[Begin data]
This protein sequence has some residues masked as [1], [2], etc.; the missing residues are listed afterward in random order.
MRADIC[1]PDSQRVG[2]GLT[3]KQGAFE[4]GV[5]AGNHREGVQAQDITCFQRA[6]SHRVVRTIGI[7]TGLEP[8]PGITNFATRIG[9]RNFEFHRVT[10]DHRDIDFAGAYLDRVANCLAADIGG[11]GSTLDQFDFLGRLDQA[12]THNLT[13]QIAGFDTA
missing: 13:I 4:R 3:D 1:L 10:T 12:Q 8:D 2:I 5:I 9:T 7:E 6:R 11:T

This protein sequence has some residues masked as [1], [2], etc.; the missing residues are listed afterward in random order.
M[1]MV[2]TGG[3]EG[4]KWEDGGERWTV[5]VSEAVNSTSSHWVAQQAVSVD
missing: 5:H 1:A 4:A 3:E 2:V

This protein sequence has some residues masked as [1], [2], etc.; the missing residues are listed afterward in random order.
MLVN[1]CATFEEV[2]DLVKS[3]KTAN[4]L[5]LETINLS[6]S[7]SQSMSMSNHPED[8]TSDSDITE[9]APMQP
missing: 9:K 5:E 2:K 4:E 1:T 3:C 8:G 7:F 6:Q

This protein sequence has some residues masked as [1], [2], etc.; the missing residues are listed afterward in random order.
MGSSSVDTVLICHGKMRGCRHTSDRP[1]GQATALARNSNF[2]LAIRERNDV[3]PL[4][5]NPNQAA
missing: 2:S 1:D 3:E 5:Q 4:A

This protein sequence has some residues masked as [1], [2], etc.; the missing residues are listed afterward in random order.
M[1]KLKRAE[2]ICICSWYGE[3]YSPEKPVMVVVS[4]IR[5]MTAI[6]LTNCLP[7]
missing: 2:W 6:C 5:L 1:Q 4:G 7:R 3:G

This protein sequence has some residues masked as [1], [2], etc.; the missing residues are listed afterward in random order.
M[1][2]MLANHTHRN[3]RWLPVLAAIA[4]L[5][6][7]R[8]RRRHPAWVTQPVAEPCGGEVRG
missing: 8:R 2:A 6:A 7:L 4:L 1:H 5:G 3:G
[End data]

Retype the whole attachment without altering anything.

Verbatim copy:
This protein sequence has some residues masked as [1], [2], etc.; the missing residues are listed afterward in random order.
MRADIC[1]PDSQRVG[2]GLT[3]KQGAFE[4]GV[5]AGNHREGVQAQDITCFQRA[6]SHRVVRTIGI[7]TGLEP[8]PGITNFATRIG[9]RNFEFHRVT[10]DHRDIDFAGAYLDRVANCLAADIGG[11]GSTLDQFDFLGRLDQA[12]THNLT[13]QIAGFDTA
missing: 13:I 4:R 3:D 1:L 10:T 12:Q 8:D 2:I 5:I 9:T 7:E 6:R 11:T

This protein sequence has some residues masked as [1], [2], etc.; the missing residues are listed afterward in random order.
M[1]MV[2]TGG[3]EG[4]KWEDGGERWTV[5]VSEAVNSTSSHWVAQQAVSVD
missing: 5:H 1:A 4:A 3:E 2:V

This protein sequence has some residues masked as [1], [2], etc.; the missing residues are listed afterward in random order.
MLVN[1]CATFEEV[2]DLVKS[3]KTAN[4]L[5]LETINLS[6]S[7]SQSMSMSNHPED[8]TSDSDITE[9]APMQP
missing: 9:K 5:E 2:K 4:E 1:T 3:C 8:G 7:F 6:Q

This protein sequence has some residues masked as [1], [2], etc.; the missing residues are listed afterward in random order.
MGSSSVDTVLICHGKMRGCRHTSDRP[1]GQATALARNSNF[2]LAIRERNDV[3]PL[4][5]NPNQAA
missing: 2:S 1:D 3:E 5:Q 4:A

This protein sequence has some residues masked as [1], [2], etc.; the missing residues are listed afterward in random order.
M[1]KLKRAE[2]ICICSWYGE[3]YSPEKPVMVVVS[4]IR[5]MTAI[6]LTNCLP[7]
missing: 2:W 6:C 5:L 1:Q 4:G 7:R 3:G

This protein sequence has some residues masked as [1], [2], etc.; the missing residues are listed afterward in random order.
M[1][2]MLANHTHRN[3]RWLPVLAAIA[4]L[5][6][7]R[8]RRRHPAWVTQPVAEPCGGEVRG
missing: 8:R 2:A 6:A 7:L 4:L 1:H 5:G 3:G